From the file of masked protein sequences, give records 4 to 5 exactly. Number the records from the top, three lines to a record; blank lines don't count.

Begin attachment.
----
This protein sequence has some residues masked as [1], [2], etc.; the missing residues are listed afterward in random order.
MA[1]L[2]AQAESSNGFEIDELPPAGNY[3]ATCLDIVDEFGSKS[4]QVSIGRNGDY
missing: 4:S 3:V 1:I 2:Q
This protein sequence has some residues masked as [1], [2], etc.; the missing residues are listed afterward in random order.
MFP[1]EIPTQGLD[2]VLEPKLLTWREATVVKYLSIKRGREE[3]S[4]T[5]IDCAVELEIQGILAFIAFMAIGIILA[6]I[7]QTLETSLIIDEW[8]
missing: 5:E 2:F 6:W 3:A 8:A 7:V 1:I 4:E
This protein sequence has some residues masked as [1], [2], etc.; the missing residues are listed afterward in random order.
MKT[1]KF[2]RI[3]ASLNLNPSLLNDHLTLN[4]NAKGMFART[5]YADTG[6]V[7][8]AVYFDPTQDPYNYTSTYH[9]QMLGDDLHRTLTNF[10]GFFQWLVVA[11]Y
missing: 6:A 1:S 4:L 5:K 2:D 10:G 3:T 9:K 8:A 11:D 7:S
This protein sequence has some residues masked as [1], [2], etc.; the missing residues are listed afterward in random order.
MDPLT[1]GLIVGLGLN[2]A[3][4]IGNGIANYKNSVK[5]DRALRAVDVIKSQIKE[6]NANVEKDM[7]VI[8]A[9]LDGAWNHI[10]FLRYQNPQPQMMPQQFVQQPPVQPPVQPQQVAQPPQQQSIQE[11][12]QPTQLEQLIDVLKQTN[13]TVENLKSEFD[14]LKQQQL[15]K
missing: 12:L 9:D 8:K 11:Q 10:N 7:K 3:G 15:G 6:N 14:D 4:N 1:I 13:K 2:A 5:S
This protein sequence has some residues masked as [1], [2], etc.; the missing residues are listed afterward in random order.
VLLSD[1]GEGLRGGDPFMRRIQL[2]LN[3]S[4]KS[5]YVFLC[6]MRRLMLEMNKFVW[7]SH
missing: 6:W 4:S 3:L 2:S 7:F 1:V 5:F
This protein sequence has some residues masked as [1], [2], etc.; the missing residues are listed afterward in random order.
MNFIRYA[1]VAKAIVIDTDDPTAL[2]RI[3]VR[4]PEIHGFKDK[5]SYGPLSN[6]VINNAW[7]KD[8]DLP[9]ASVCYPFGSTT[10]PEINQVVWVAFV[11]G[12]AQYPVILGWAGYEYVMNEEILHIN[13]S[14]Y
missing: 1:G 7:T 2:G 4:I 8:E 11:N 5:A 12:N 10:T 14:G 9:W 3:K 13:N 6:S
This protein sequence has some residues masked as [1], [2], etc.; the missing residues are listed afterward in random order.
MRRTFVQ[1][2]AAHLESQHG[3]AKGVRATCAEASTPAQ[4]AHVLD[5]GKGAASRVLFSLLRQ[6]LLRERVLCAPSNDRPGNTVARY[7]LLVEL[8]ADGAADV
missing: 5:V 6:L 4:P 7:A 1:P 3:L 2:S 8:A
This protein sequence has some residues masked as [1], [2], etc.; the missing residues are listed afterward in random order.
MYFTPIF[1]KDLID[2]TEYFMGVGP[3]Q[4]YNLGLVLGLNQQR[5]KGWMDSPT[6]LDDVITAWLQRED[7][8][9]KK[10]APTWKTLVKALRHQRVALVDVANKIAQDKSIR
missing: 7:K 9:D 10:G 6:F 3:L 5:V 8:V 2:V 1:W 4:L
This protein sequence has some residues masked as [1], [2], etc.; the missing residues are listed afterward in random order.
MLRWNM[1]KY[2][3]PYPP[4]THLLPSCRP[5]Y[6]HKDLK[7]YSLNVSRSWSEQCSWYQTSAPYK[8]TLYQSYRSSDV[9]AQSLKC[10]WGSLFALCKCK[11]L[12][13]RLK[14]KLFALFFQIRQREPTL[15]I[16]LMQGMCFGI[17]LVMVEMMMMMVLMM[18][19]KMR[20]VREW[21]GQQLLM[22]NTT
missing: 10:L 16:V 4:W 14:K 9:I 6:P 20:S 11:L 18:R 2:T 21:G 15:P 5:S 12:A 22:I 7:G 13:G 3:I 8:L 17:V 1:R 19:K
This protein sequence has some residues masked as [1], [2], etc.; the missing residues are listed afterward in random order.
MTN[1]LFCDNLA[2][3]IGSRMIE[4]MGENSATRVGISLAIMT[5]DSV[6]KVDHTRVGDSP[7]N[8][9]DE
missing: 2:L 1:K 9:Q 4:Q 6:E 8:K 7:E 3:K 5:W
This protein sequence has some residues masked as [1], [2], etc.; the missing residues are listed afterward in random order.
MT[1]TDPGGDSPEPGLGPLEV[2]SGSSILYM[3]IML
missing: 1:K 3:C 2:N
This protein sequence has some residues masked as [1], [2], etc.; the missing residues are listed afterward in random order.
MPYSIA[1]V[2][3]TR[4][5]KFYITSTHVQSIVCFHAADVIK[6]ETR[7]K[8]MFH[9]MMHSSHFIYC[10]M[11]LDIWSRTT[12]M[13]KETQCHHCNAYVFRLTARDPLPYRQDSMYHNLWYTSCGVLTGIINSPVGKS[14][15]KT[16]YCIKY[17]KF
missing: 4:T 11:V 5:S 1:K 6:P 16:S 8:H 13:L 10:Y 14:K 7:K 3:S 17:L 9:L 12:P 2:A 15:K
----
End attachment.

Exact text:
This protein sequence has some residues masked as [1], [2], etc.; the missing residues are listed afterward in random order.
MDPLT[1]GLIVGLGLN[2]A[3][4]IGNGIANYKNSVK[5]DRALRAVDVIKSQIKE[6]NANVEKDM[7]VI[8]A[9]LDGAWNHI[10]FLRYQNPQPQMMPQQFVQQPPVQPPVQPQQVAQPPQQQSIQE[11][12]QPTQLEQLIDVLKQTN[13]TVENLKSEFD[14]LKQQQL[15]K
missing: 12:L 9:D 8:K 11:Q 10:N 7:K 3:G 15:G 6:N 14:D 4:N 1:I 13:K 2:A 5:S
This protein sequence has some residues masked as [1], [2], etc.; the missing residues are listed afterward in random order.
VLLSD[1]GEGLRGGDPFMRRIQL[2]LN[3]S[4]KS[5]YVFLC[6]MRRLMLEMNKFVW[7]SH
missing: 6:W 4:S 3:L 2:S 7:F 1:V 5:F